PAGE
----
The North Fork and Shoshone National Forest were broadcast live to 3,500 schools and up to around 70,000 viewers last Wednesday during the filming of “Great Outdoors Live” at the historic Wapiti Ranger Station.

A wintry backdrop greeted the show with about 2 inches of snow on the ground and fresh snow falling from the sky throughout.

“There’s never been one this snowy before,” director Richard Shahan said of the 20-year GOL show.

The production was a collaboration of Wyoming PBS and the Prince William Network to education students on the presence of public lands in the country.

“We manage these lands to make sure they’re wildlife habitats,” Kristie Salzmann, public affairs officer for the Shoshone National Forest, said. “Today, and for years and years to come.”

GOL was streamed live on Facebook and YouTube during the hour.

Starring prominently in the show were seven students in grades 3-5 from Wapiti Elementary. They investigated owl pellets on set and sang their school song to close the show.

“Yeah, I was nervous,” fifth-grader Mia Broussard said with a short pause, “and cold.”

Despite visibly shivering, the students held tough throughout and kept their composure.

Amchat Edwards, an education specialist with the Forest Service, hosted the show and often made comical references to the scenery with his body language.

“It’s all make believe,” Edwards said with a laugh. “You’ve just got to pretend for the audience.”

That audience spanned the nation with many watching in parts of the country where people are still wearing T-shirts and shorts.

Edwards, who works and lives around Washington, D.C., frequents Prince William Forest Park in Virginia.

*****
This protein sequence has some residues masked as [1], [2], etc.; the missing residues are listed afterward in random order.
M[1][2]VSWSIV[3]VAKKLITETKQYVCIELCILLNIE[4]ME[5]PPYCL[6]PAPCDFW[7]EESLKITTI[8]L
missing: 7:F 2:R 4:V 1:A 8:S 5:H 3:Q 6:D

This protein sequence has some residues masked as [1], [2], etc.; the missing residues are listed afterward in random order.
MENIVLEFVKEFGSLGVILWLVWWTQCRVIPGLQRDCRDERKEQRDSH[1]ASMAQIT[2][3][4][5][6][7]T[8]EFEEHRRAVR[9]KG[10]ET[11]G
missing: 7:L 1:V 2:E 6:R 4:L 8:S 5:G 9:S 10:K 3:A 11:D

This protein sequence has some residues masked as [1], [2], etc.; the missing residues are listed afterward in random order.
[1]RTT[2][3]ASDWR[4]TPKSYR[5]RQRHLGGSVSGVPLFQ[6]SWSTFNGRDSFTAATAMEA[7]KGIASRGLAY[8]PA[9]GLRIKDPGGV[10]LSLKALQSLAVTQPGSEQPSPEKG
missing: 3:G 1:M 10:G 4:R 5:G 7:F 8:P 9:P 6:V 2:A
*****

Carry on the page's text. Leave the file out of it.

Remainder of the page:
“It’s usually me wandering off and getting lost,” he said.

The purpose of Great Outdoors Live is to take children and all viewers to places they cannot see with their own eyes.

“We hope this is not the end, but just the beginning of the conversation and getting the idea of public lands in their heads,” Edwards said.

Students were also able to post questions online that scientists and Forest Service staff answered live on the show.

One student from Wyoming Indian School asked if there are many predators around the ranger station.

Salzmann said in addition to the well-known grizzly bear, lynx, fox and the ever-elusive wolverine do patrol the land.

The Buffalo Bill Center of the West brought a golden eagle with 3-inch-long talons that was featured, while Jason Brengle and Crosby Davidson were showcased with a mule pack team.

Salzmann was a cast member, telling of the many wonders the Yellowstone greater ecosystem possess.

“We had some pretty smart people who said, ‘let’s keep some of this wild,’” Salzmann said during the show. “

During parts of the show stock footage from Yellowstone was shown, showcasing bison, elk and the Park’s many natural wonders.

Another Great Outdoors Live will take place on Nov. 7 from New Mexico, to celebrate the 75th anniversary of Smoky Bear. It can be viewed, along with other videos at FS Nature Live on Facebook and at greatoutdoorslive.org/.

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